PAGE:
Skip to main content

“The ancient and the new”: is there an interaction between cytomegalovirus and SARS-CoV-2 infection?


The SARS-CoV-2 pandemic represents one of the greatest infectious challenges to humanity in recent history. One of the striking features of infection is the heterogeneous clinical response with worse outcomes observed in older patients and those with underlying health conditions. To date the potential impact of previous infection history has been poorly investigated as a potential determinant of risk. Cytomegalovirus (CMV), a persistent herpesvirus infection whose prevalence increases with age, is a major modulator of immune function and several observations suggest that infection might act to influence clinical outcome following SARS-CoV-2 infection. In particular, CMV is associated with the acceleration of immune senescence and has been linked to a range of cardiovascular and metabolic disorders. This review addresses mechanisms by which cytomegalovirus infection may act to worsen the clinical outcome of SARS-CoV-2 infection, discusses how these potential links could be investigated, and assesses the potential significance of any findings that emerge.


The SARS-CoV-2 pandemic, which is believed to have originated in Wuhan in 2019, has already led to the deaths of over 340,000 people, a number that is rising steadily at this time [1]. Indeed, the virus represents one of the most important challenges to global health since Spanish Flu in 1918. At this stage, no effective treatment or vaccine is available and the mortality rate is estimated at around 2% [2]. One of the striking features of SARS-CoV-2 infection is that there is a very heterogeneous clinical outcome in different population groups. In particular, mortality risk is greatly increased in older people and also those with underlying health conditions such as cardiovascular disease, hypertension or diabetes. The explanation for these associations is unclear although a dysregulation in immune function with age (‘immune senescence’) is a well-established phenomenon. However, to date, the importance of previous infection history has received little interest as a potential determinant of clinical outcome. In particular, all adults harbour a range of persistent viral infections and this ‘virome’ plays an important role in promoting maturation of immune function and may also impact on the ability to generate immune responses to novel pathogens [3]. As such a primary infection with COVID-19 builds on an established platform of chronic infectious burden and this legacy may act as a determinant of outcome.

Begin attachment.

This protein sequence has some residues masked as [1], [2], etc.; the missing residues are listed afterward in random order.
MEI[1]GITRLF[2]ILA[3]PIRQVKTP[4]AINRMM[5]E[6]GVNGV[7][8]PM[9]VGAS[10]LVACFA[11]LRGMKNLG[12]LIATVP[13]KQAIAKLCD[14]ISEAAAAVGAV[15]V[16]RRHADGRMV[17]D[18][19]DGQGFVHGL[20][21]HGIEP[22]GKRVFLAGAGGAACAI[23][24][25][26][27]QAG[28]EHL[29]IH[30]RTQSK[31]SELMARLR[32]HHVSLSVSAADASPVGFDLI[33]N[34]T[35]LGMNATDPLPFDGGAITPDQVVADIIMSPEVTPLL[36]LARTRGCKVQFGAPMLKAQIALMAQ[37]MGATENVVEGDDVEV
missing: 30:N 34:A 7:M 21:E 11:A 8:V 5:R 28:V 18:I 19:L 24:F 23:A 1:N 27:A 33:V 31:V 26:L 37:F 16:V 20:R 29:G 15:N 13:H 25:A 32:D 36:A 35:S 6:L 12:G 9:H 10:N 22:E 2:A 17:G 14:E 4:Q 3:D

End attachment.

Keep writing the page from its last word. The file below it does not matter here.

The herpesvirus family is one of the best characterized and largest group of persistent viral infections [4]. These eight viruses share a range of features including a relatively mild primary infection in most cases followed by lifelong persistence as a consequence of viral latency and sustained immunological control of viral replication. Cytomegalovirus (CMV) is the largest member of this family with a genome of 235 kb that encodes over 160 proteins. The clinical sequelae of CMV infection include a range of characteristic features and several of these would suggest that this virus, in particular, may act as a important influence on the clinical outcome of SARS infection. In this regard, any such association might be seen in either the extent of SARS-CoV-2 viral replication or the quality of the subsequent immune response. A secondary influence of the acute inflammation leading to enhanced CMV reactivation must also be considered.